The U.S. will send 1,000 additional troops to the Middle East for “defensive purposes,” acting Defense Secretary Patrick Shanahan said Monday.
The decision came in response to a request from the U.S. Central Command (CENTCOM) and with the advice of the Chairman of the Joint Chiefs of Staff and in consultation with the White House, said Shanahan.
“I have authorized approximately 1,000 additional troops for defensive purposes to address air, naval and ground-based threats in the Middle East,” he said in a statement.
The decision also follows last week’s attacks on two oil tankers in the Gulf of Oman near the Strait of Hormuz. Washington said Iran was behind the attacks, an accusation denied by Tehran.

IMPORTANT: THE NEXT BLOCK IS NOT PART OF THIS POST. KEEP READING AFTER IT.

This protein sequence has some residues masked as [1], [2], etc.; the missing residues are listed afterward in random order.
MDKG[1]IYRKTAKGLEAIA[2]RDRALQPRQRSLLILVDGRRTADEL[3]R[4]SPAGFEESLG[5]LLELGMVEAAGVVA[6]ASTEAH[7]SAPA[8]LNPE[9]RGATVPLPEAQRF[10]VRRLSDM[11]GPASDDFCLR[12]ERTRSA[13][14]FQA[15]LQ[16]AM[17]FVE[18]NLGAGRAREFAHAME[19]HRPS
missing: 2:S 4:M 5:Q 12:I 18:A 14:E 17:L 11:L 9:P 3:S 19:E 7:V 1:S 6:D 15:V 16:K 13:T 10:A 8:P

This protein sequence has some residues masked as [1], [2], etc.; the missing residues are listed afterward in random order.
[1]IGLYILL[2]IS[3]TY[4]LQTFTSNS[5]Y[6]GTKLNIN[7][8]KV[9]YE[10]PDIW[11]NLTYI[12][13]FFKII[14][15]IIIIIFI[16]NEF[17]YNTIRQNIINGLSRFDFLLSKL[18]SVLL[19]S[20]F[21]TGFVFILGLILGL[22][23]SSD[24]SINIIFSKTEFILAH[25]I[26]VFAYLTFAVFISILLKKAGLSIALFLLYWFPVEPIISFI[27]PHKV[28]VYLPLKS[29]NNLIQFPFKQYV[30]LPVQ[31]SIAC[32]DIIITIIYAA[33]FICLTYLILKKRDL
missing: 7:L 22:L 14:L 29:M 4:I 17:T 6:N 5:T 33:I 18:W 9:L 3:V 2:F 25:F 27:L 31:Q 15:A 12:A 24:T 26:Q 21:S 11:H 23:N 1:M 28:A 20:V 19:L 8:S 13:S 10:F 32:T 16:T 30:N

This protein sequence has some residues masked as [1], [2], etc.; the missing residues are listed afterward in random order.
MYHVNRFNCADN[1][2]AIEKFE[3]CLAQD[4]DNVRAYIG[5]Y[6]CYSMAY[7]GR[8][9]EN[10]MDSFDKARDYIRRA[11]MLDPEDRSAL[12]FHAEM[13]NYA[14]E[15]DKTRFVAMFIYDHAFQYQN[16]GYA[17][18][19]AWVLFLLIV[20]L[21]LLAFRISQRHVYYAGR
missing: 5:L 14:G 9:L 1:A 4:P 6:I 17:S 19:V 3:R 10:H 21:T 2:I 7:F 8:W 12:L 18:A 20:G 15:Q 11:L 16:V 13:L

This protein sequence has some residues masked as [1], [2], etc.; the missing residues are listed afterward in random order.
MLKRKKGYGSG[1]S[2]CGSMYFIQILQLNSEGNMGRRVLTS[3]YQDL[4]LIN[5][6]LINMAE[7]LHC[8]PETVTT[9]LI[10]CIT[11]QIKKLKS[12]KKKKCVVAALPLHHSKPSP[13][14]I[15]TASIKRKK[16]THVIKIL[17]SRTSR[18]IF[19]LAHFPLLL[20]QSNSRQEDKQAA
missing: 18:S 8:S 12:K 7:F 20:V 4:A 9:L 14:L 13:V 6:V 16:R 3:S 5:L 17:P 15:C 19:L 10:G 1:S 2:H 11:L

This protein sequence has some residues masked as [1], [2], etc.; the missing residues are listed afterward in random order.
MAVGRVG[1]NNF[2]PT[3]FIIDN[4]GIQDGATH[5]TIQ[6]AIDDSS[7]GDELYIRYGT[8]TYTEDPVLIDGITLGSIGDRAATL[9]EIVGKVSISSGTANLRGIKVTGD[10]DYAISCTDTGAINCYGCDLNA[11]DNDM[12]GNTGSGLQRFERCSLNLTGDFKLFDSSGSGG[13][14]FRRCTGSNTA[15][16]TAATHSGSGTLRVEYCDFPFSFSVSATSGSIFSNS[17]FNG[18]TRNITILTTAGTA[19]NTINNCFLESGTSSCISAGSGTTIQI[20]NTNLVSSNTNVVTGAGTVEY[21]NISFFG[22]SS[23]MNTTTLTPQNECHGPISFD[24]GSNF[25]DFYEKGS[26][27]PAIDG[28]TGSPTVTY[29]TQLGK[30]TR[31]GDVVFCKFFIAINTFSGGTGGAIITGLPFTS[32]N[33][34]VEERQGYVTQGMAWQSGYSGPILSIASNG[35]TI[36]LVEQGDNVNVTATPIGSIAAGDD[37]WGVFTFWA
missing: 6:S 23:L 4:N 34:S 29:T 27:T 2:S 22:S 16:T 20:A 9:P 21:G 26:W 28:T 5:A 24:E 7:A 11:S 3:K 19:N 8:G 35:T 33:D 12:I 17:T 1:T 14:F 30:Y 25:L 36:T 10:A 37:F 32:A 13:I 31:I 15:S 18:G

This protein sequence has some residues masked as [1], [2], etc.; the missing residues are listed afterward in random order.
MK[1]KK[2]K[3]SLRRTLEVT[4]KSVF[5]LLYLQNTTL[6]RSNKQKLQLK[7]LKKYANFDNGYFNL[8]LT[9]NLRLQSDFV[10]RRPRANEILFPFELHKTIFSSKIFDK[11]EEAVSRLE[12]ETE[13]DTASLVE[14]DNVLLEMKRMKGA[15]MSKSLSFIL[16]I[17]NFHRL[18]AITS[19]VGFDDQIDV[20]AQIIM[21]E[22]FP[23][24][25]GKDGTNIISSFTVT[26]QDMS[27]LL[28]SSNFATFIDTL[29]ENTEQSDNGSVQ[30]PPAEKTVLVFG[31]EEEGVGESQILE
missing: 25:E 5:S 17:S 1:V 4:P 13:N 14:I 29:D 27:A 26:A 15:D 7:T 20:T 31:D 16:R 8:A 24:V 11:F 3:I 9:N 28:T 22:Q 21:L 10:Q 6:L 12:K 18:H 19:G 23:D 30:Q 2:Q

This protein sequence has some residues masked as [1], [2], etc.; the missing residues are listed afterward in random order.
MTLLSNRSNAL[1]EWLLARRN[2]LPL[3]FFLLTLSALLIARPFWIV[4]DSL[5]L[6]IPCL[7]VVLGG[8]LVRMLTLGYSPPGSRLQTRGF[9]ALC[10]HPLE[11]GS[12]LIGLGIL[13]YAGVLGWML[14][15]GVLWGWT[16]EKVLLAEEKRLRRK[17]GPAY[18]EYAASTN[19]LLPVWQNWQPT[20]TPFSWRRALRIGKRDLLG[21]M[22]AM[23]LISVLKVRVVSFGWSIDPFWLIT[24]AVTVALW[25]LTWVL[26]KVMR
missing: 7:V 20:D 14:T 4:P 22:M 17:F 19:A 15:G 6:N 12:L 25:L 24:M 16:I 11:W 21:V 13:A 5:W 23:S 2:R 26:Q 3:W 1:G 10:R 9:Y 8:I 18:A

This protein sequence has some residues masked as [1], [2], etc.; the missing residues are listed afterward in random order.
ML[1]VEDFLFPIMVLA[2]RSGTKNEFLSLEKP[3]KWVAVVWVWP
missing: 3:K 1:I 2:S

“The recent Iranian attacks validate the reliable, credible intelligence we have received on hostile behavior by Iranian forces and their proxy groups that threaten United States personnel and interests across the region,” said Shanahan.
Tensions have been rising between the U.S. and Iran since last year, when the U.S. unilaterally withdrew from a nuclear pact between the Islamic Republic and the five permanent members of the UN Security Council plus Germany.
President Donald Trump’s administration has pursued a number of actions meant to scuttle the agreement, including the re-imposition of U.S. sanctions on Iranian oil.
In response, Tehran vowed to continue exporting oil despite the U.S. sanctions and threatened to close the Strait of Hormuz if it is prevented from using the strategic waterway.
“The United States does not seek conflict with Iran,” said Shanahan, defending Monday’s move to safeguard American personnel in the region and protect U.S. interests.
“We will continue to monitor the situation diligently and make adjustments to force levels as necessary given intelligence reporting and credible threats,” he added.